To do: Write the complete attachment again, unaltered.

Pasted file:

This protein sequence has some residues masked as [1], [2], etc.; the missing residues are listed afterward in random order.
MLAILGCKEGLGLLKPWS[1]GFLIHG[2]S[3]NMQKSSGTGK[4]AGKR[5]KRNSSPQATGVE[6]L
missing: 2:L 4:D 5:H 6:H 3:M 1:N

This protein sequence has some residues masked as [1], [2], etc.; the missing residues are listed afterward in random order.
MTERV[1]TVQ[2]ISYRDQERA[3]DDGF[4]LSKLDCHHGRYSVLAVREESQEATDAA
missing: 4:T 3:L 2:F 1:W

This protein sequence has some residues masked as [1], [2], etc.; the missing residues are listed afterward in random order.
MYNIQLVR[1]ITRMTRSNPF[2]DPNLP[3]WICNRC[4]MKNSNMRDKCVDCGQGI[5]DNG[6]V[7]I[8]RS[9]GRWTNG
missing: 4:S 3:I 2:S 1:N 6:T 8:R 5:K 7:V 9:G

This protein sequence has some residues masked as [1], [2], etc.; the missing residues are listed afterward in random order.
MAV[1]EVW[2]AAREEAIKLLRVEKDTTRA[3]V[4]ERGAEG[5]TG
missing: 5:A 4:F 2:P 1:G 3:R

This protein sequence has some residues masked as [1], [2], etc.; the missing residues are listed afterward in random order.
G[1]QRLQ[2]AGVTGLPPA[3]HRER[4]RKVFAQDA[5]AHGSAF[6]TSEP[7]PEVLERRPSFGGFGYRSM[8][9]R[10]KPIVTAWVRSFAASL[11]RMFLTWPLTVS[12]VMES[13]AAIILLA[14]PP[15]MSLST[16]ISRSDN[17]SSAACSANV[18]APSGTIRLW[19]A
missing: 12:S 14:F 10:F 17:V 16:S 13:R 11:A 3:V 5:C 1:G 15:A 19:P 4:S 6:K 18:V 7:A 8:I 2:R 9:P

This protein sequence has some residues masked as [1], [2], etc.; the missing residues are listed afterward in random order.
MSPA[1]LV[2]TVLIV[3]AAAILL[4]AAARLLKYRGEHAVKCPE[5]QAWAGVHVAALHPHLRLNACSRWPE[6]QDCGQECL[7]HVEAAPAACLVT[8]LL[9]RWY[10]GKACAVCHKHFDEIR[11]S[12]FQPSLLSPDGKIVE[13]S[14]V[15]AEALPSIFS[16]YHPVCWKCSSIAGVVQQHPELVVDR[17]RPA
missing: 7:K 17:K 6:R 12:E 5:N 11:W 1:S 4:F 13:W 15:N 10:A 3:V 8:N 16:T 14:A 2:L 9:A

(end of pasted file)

This protein sequence has some residues masked as [1], [2], etc.; the missing residues are listed afterward in random order.
MLAILGCKEGLGLLKPWS[1]GFLIHG[2]S[3]NMQKSSGTGK[4]AGKR[5]KRNSSPQATGVE[6]L
missing: 2:L 4:D 5:H 6:H 3:M 1:N

This protein sequence has some residues masked as [1], [2], etc.; the missing residues are listed afterward in random order.
MTERV[1]TVQ[2]ISYRDQERA[3]DDGF[4]LSKLDCHHGRYSVLAVREESQEATDAA
missing: 4:T 3:L 2:F 1:W

This protein sequence has some residues masked as [1], [2], etc.; the missing residues are listed afterward in random order.
MYNIQLVR[1]ITRMTRSNPF[2]DPNLP[3]WICNRC[4]MKNSNMRDKCVDCGQGI[5]DNG[6]V[7]I[8]RS[9]GRWTNG
missing: 4:S 3:I 2:S 1:N 6:T 8:R 5:K 7:V 9:G

This protein sequence has some residues masked as [1], [2], etc.; the missing residues are listed afterward in random order.
MAV[1]EVW[2]AAREEAIKLLRVEKDTTRA[3]V[4]ERGAEG[5]TG
missing: 5:A 4:F 2:P 1:G 3:R

This protein sequence has some residues masked as [1], [2], etc.; the missing residues are listed afterward in random order.
G[1]QRLQ[2]AGVTGLPPA[3]HRER[4]RKVFAQDA[5]AHGSAF[6]TSEP[7]PEVLERRPSFGGFGYRSM[8][9]R[10]KPIVTAWVRSFAASL[11]RMFLTWPLTVS[12]VMES[13]AAIILLA[14]PP[15]MSLST[16]ISRSDN[17]SSAACSANV[18]APSGTIRLW[19]A
missing: 12:S 14:F 10:F 17:V 16:S 13:R 11:A 3:V 5:C 1:G 15:A 19:P 4:S 6:K 18:V 7:A 8:I 2:R 9:P

This protein sequence has some residues masked as [1], [2], etc.; the missing residues are listed afterward in random order.
MSPA[1]LV[2]TVLIV[3]AAAILL[4]AAARLLKYRGEHAVKCPE[5]QAWAGVHVAALHPHLRLNACSRWPE[6]QDCGQECL[7]HVEAAPAACLVT[8]LL[9]RWY[10]GKACAVCHKHFDEIR[11]S[12]FQPSLLSPDGKIVE[13]S[14]V[15]AEALPSIFS[16]YHPVCWKCSSIAGVVQQHPELVVDR[17]RPA
missing: 7:K 17:K 6:R 12:E 5:N 11:W 1:S 4:F 13:W 15:N 10:A 3:V 8:N 16:T 14:A 2:L 9:A